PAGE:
With a personality as big as her native Texas, political columnist Molly Ivins skewered both right and left (but mostly right) with ferocious wit and equally ferocious devotion to the powerless and to the First Amendment.
One of the more entertaining as well as insightful political commentators of the past half-century is paid a suitably entertaining tribute in “Raise Hell.” A long tall Texan too amusingly outrageous to draw real resentment from most of her targets, Molly Ivins nonetheless aimed stinging criticism at political figures both national and in her native state, where her liberal stance would’ve been controversial no matter how it was articulated. The late journalist’s career and witticisms are smoothly encapsulated by veteran documentarian Janice Engel’s slick feature, which seems a natural for broadcast, streaming platforms and possible limited theatrical release.
Raised in Houston’s toniest district of River Oaks, Ivins spent childhood “up a tree reading books.” When she came down, she was a six-foot 12-year-old whose mother considered her the “smart one,” her sister the “pretty one” — with the result that Molly thought herself ugly, and sister Sara worried she was seen as stupid. In any case, a conventional debutante’s path never seemed to be in the cards, to the annoyance of the stereotypically hard-drinking Texas oil man father Molly was soon clashing with. (A notable blowup occurred after she invited a black friend to swim in the family pool, back when segregation was at least as rigid in Texas as in the traditional South.)
Journalism seemed a natural fit, and the Smith College graduate was soon ruffling feathers by writing exposes of local racial disparity for the Houston Chronicle, then other papers. By 1971, she was covering the Texas legislature for the Texas Observer, ruthlessly sending up the good-old-boy politicos she could (and did) also “drink under the table” — a talent that would become a problem later on. Outsider politics combined with the insider status of a privileged upbringing (subsequent Gov. Ann Richards was an old friend) gave her unique access, and her caustically funny voice began accruing a following.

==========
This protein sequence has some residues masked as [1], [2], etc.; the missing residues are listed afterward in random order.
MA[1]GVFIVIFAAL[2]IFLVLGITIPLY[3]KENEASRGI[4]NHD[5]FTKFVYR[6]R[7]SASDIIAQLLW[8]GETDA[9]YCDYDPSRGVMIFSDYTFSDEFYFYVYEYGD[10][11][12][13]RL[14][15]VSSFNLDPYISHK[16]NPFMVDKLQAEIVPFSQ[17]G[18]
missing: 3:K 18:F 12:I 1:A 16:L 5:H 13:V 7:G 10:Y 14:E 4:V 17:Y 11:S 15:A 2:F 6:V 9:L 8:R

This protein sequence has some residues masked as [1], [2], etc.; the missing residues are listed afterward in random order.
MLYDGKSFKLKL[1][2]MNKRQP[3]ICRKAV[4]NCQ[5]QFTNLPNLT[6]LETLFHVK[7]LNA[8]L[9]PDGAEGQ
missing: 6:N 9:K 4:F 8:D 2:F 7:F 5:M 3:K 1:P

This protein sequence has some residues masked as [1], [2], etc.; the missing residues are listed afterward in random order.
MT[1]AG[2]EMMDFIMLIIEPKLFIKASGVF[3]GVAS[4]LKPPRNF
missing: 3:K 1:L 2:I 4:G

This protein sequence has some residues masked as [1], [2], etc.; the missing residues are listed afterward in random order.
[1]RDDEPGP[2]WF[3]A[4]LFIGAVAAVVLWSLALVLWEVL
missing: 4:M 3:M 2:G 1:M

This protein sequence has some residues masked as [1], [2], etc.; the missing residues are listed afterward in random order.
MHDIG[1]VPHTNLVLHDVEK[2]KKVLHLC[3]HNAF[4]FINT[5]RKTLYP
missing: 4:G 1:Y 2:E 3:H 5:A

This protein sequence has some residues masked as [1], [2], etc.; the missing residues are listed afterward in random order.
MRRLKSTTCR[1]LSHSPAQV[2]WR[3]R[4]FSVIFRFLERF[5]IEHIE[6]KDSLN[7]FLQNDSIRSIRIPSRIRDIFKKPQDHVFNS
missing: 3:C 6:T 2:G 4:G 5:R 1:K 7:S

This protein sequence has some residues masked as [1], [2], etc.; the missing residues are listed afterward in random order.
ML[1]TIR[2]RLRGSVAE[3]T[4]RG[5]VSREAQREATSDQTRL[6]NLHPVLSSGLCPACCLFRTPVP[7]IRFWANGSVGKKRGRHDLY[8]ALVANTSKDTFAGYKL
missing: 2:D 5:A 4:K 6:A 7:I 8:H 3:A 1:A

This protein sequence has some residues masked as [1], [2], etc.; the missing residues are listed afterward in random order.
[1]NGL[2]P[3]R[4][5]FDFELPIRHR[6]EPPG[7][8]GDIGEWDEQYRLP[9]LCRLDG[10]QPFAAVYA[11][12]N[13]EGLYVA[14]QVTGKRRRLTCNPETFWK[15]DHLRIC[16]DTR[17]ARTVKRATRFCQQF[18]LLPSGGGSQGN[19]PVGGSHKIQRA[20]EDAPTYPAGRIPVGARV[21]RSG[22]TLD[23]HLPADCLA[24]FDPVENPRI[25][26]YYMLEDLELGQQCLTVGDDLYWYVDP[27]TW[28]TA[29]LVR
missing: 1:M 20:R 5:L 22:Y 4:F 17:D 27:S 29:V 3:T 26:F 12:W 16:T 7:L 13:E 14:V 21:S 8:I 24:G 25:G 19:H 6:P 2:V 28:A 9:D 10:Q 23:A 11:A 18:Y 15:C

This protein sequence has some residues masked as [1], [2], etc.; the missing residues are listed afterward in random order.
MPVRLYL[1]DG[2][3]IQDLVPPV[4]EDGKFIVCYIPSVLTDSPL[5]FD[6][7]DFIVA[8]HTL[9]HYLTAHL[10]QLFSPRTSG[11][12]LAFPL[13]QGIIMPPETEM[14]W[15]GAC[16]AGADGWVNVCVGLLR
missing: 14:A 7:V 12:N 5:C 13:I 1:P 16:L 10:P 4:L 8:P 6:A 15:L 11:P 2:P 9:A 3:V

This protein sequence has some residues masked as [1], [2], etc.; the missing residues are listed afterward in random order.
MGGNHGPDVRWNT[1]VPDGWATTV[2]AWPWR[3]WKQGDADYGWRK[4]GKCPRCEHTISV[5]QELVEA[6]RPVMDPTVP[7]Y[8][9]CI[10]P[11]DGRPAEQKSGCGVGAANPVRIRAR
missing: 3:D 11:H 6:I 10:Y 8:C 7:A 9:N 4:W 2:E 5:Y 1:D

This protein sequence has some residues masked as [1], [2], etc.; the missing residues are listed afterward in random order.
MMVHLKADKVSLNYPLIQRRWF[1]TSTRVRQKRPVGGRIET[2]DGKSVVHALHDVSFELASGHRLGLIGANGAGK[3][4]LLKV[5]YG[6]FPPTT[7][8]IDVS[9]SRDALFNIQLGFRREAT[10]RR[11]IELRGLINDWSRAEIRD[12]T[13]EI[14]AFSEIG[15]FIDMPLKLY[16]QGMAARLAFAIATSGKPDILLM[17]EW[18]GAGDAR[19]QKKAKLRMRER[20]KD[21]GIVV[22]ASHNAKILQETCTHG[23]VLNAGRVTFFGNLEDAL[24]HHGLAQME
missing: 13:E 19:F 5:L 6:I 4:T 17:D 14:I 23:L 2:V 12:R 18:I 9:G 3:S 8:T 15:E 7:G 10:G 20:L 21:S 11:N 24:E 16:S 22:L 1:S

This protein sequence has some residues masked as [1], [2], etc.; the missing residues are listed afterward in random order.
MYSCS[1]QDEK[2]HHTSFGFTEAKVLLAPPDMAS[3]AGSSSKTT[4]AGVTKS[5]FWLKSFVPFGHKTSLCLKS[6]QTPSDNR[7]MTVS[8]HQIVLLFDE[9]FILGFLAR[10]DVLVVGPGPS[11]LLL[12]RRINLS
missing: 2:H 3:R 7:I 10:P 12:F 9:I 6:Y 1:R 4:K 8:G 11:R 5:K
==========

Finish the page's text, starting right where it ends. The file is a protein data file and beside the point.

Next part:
Ivins’ admirers soon included The New York Times, though once she was working there, its chief minders fast set about trying to tamp down the rowdy spirit that had gotten her hired in the first place. In 1981, she gratefully accepted an offer of “complete freedom” from the Dallas Times Herald, her column (eventually syndicated in up to 400 newspapers) winning Pulitzer nominations and best-selling book collections, and a launching her on a lucrative lecturing career. We see numerous excerpts from those speaking engagements, as well as her appearances as a pundit on TV, and no one who watches “Raise Hell” will be left doubting that Ivins could be as incisively serious-minded as she was often bluntly funny.
“Texas has always been the national laboratory for bad government,” she said, memorably, her related criticisms growing more prominent once the Bush clan’s political grasp expanded from the Lone Star State to the White House. (One can only imagine her scathing observations of the Trump era.) Her stinging indictment of conservative moral hypocrisy, special-interest money and such at home drew a great deal of hate mail and plenty of death threats. But she was no rubber-stamp for Democrats, either, growing so disillusioned with Bill Clinton (particularly over his welfare reform package, which she thought would push more people into poverty) that she refused to vote in the 1996 presidential election. After 9/11, her critiques took on a new, more poker-faced urgency, responding to a rush toward war and Big Brother society in the name of patriotism. That more sober tone might also have had something to do with her late-arriving sobriety. The film also notes her death, in 2007, after a seven-year battle with cancer.
As journalism comes under attack with constant cries of “fake news,” this hugely entertaining documentary about the fierce and fearless writer and social commentator reminds us of how wit and well-channeled vitriol can speak truth to power. Born into a wealthy Texas family and possessed of a razor-sharp pen, Ivins refused to conform to the restrictive Southern belle stereotypes and challenged the stuffy white boys’ club that defined journalism in the ’60s and ’70s.